6. I signal-boosted this in a couple of places and one bit of feedback I got was a request for some kind of checklist of access issues to cover in thinking about events. The one resource which came to mind immediately was the Access page for WisCon:

    A couple of longer resources: a checklist for planning an accessible event, and Human Resources Development Canada’s guide to planning inclusive meetings (pdf link).

    I’m not feeling super confident in my assessment (as a TAB person) of the latter two as useful tools, and would love to hear about other / better resources, if that isn’t deraily. If it is, I don’t mind this just being deleted đŸ™‚

  7. Giving regular, reliable information is a huge step!

    My son has been at the same school for 3 years, and despite my asking, they never include accessibility information for their events. I hate it particularly for school field trips. I haven’t gone on any of them, because I’m sure it would be a huge problem and would not go down well. It makes me really angry though.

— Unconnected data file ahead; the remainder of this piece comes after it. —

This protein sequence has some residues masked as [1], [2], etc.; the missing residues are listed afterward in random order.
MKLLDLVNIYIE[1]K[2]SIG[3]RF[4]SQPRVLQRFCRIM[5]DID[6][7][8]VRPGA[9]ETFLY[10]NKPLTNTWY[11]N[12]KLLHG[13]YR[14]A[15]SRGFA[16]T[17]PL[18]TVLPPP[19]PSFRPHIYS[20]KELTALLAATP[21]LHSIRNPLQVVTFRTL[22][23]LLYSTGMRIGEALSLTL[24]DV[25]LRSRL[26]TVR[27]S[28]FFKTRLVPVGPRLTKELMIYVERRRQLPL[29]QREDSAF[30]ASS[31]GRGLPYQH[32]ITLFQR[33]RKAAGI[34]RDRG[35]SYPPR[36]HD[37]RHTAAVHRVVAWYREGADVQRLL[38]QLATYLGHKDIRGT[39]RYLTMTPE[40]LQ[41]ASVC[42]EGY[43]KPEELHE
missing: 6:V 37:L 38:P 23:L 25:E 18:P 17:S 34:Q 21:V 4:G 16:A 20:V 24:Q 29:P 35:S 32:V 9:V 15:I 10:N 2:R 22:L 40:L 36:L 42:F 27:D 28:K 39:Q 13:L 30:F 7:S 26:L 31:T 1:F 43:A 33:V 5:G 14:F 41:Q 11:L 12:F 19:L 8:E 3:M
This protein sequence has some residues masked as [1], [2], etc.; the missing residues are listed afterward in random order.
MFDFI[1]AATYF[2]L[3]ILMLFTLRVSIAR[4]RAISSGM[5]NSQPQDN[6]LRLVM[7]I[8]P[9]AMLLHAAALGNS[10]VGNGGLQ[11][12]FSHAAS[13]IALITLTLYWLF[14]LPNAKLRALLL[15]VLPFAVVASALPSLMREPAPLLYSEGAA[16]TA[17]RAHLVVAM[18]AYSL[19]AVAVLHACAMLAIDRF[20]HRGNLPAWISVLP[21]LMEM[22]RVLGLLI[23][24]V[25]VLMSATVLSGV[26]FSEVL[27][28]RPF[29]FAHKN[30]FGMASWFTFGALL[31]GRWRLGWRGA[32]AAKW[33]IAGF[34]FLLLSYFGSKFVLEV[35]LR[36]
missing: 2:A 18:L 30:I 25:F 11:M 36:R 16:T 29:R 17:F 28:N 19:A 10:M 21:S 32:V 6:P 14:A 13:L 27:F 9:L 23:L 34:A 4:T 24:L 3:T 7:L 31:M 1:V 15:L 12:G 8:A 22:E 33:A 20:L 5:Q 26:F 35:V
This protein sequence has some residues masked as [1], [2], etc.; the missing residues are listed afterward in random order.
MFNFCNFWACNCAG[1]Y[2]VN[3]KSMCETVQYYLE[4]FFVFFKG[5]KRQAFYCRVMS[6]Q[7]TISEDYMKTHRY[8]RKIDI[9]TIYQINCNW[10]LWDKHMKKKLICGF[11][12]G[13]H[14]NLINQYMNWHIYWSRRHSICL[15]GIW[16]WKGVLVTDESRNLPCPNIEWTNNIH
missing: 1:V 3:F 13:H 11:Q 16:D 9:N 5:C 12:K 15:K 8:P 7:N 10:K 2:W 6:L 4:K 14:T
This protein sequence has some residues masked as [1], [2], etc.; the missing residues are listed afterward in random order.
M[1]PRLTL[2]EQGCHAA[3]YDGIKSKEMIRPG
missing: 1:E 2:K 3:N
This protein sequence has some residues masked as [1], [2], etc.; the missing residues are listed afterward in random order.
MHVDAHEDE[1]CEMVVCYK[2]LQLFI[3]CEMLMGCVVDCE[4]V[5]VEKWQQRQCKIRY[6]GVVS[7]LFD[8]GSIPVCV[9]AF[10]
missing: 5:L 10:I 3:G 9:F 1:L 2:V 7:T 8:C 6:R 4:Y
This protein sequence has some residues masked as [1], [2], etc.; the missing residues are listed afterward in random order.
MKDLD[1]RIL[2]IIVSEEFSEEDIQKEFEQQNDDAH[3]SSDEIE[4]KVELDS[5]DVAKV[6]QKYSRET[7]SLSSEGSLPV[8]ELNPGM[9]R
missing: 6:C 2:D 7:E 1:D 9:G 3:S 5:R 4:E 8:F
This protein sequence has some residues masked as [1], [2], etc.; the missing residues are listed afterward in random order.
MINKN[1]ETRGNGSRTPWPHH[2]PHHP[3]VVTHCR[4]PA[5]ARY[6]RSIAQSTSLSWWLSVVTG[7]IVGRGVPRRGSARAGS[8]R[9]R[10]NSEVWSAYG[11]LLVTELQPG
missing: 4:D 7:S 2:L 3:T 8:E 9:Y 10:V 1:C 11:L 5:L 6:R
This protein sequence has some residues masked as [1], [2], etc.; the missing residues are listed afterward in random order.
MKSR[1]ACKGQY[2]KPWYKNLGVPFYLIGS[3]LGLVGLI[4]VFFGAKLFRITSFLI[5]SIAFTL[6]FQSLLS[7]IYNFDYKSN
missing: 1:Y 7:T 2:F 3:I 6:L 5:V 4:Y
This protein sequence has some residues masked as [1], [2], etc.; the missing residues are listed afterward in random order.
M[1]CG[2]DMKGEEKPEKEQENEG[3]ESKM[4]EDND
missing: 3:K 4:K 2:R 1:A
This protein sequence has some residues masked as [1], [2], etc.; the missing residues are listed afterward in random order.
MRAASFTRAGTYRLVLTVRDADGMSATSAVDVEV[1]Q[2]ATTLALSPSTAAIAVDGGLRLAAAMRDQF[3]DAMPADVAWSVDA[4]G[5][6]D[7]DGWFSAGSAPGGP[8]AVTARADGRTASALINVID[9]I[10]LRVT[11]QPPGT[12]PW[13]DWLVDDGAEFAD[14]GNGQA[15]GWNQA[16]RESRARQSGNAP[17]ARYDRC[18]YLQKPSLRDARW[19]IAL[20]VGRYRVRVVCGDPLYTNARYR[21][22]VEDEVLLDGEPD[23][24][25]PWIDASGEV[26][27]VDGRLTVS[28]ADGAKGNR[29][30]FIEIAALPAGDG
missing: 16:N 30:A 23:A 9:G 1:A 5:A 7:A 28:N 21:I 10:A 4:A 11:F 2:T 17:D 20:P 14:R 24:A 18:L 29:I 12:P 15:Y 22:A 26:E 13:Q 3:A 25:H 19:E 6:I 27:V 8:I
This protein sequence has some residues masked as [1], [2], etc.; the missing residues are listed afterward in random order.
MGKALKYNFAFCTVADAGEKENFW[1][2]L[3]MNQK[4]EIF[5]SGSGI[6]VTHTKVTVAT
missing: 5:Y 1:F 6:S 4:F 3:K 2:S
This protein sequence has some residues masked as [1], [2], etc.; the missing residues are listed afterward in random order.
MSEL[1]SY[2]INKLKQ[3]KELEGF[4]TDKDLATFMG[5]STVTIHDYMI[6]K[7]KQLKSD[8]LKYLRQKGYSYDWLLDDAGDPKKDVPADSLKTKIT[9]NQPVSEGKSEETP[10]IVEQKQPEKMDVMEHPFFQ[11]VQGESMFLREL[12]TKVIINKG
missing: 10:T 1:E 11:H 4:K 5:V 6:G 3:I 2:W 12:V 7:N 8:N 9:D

8. I wasn’t even aware of how little information is given about accessibilty until I joined a club whose president has ceberal palsy. Every time we planned to attend an event, she’d ask if it was accessible and no one would know how to find out.

  9. Thanks for this post. It is a constant battle for sure. ive been doing varied-access audits up here for a few years now, and am adding to the audit pretty regularly. For me, this stuff is standard, it should be standard like you said the date and location are standard. ive never experienced accessibility info being treated as standard. More common, sure, but not standard. id love to have this happen. Its been happening more in my local communities, thanks to agitation from us local gimps lol, and non pwd friends getting a fuller picture of the frustrations involved, and start to feel more empowered to provide the info. Awesome.